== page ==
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Modeling Meets Metabolomics-The WormJam Consensus Model as Basis for Metabolic Studies in the Model Organism Caenorhabditis elegans.

  • Author(s): Witting, Michael
  • Hastings, Janna
  • Rodriguez, Nicolas
  • Joshi, Chintan J
  • Hattwell, Jake PN
  • Ebert, Paul R
  • van Weeghel, Michel
  • Gao, Arwen W
  • Wakelam, Michael JO
  • Houtkooper, Riekelt H
  • Mains, Abraham
  • Le Novère, Nicolas
  • Sadykoff, Sean
  • Schroeder, Frank
  • Lewis, Nathan E
  • Schirra, Horst-Joachim
  • Kaleta, Christoph
  • Casanueva, Olivia
  • et al.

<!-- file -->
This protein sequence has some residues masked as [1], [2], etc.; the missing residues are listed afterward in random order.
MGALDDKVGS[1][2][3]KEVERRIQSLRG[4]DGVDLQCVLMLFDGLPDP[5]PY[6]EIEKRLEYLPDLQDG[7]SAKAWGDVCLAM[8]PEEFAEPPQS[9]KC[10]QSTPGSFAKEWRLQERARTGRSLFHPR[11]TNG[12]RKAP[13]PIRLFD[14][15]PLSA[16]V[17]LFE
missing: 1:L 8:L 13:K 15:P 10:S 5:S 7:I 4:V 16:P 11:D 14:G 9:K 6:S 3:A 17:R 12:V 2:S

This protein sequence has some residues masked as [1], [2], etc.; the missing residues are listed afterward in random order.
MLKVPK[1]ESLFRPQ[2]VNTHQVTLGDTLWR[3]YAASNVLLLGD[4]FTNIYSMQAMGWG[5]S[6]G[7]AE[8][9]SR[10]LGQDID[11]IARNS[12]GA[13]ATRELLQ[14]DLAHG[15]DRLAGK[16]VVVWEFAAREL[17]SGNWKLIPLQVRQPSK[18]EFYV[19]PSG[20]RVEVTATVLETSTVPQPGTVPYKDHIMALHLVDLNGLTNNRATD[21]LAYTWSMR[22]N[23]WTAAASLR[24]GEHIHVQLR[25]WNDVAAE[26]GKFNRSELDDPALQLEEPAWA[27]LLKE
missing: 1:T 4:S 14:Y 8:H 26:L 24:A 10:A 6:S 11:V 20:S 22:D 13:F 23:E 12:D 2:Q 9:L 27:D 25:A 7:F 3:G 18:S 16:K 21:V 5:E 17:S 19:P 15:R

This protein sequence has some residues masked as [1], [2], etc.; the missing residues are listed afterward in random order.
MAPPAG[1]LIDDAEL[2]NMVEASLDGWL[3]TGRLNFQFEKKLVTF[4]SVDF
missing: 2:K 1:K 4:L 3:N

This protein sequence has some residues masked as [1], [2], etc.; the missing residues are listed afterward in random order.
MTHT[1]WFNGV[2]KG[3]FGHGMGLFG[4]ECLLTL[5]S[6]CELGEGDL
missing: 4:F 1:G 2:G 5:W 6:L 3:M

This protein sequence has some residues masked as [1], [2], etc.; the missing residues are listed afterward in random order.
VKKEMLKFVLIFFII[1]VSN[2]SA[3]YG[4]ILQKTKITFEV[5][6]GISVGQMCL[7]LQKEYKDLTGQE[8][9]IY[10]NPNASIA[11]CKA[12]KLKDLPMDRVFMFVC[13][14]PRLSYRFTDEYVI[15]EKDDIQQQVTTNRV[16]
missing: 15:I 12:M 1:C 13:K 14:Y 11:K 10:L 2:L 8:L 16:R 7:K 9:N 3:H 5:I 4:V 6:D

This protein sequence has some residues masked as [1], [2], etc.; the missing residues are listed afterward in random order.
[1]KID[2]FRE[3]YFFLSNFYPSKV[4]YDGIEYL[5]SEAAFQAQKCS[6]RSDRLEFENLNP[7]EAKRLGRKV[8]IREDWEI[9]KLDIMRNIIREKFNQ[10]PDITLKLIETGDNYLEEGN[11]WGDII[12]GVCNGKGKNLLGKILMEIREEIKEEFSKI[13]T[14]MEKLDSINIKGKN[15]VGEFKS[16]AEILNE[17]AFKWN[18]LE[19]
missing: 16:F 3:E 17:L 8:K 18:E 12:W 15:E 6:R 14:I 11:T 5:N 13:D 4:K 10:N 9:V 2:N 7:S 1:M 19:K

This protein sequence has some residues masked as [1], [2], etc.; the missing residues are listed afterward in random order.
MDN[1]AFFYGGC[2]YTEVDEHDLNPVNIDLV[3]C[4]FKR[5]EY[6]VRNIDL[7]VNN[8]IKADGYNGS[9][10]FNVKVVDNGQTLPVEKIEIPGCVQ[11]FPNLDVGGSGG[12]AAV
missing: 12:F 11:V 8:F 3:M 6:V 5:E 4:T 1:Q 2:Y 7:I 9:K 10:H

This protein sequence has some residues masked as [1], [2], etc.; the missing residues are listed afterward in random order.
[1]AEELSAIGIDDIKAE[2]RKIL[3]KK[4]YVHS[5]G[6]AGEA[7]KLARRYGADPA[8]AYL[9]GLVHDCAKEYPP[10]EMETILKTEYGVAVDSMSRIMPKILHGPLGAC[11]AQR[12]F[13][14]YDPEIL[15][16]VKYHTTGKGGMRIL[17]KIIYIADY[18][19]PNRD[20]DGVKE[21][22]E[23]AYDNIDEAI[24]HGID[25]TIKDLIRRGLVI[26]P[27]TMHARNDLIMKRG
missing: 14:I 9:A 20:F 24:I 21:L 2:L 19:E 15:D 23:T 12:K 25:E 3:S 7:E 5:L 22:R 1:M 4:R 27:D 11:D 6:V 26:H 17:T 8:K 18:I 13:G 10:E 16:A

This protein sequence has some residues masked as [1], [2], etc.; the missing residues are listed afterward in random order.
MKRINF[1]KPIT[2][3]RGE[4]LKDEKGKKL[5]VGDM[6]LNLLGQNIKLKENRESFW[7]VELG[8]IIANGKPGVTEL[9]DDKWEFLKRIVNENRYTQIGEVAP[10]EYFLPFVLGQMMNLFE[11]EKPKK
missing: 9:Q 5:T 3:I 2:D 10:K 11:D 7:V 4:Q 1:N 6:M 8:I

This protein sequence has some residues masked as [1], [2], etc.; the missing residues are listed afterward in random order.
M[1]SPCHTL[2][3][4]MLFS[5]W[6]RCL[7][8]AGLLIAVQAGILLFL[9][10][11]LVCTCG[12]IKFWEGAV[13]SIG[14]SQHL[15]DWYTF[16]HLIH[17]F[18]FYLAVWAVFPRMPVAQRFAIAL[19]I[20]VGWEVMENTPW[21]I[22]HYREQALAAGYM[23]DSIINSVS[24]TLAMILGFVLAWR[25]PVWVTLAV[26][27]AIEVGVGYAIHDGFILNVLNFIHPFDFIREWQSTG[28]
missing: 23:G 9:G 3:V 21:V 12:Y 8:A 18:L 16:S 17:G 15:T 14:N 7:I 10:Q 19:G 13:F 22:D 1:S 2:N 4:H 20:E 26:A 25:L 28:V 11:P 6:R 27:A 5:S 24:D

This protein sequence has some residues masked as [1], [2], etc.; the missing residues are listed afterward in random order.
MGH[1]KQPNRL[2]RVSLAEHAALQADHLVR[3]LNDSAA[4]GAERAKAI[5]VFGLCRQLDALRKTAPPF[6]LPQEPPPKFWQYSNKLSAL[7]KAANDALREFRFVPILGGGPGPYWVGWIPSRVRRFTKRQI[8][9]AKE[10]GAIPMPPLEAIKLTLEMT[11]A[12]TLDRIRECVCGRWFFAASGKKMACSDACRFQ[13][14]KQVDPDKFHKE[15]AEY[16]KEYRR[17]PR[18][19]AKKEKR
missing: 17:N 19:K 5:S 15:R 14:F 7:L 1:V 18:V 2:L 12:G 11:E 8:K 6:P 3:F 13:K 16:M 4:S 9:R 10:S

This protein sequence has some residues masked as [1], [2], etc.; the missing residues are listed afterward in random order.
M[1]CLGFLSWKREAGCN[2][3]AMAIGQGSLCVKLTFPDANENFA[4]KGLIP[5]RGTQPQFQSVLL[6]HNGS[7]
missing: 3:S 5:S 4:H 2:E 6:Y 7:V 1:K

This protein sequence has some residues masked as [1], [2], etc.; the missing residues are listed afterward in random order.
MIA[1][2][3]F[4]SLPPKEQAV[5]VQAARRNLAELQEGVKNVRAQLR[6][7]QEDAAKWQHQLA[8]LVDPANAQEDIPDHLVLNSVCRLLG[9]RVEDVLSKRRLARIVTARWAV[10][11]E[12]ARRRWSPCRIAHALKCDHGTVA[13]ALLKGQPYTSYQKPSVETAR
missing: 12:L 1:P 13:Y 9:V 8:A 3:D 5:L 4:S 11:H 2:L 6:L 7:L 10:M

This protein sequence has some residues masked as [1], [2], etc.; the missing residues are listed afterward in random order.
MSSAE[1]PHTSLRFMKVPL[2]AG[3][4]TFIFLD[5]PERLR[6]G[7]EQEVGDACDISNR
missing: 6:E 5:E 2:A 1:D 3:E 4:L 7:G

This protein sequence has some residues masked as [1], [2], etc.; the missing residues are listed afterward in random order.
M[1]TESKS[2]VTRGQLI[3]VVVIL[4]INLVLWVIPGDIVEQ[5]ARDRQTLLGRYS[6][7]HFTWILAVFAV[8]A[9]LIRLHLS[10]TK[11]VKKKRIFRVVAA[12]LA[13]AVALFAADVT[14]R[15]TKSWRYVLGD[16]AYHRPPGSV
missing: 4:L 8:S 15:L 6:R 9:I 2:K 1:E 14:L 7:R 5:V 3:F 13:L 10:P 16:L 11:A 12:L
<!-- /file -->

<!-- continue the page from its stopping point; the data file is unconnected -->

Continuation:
Metabolism is one of the attributes of life and supplies energy and building blocks to organisms. Therefore, understanding metabolism is crucial for the understanding of complex biological phenomena. Despite having been in the focus of research for centuries, our picture of metabolism is still incomplete. Metabolomics, the systematic analysis of all small molecules in a biological system, aims to close this gap. In order to facilitate such investigations a blueprint of the metabolic network is required. Recently, several metabolic network reconstructions for the model organism Caenorhabditis elegans have been published, each having unique features. We have established the WormJam Community to merge and reconcile these (and other unpublished models) into a single consensus metabolic reconstruction. In a series of workshops and annotation seminars this model was refined with manual correction of incorrect assignments, metabolite structure and identifier curation as well as addition of new pathways. The WormJam consensus metabolic reconstruction represents a rich data source not only for in silico network-based approaches like flux balance analysis, but also for metabolomics, as it includes a database of metabolites present in C. elegans, which can be used for annotation. Here we present the process of model merging, correction and curation and give a detailed overview of the model. In the future it is intended to expand the model toward different tissues and put special emphasizes on lipid metabolism and secondary metabolism including ascaroside metabolism in accordance to their central role in C. elegans physiology.

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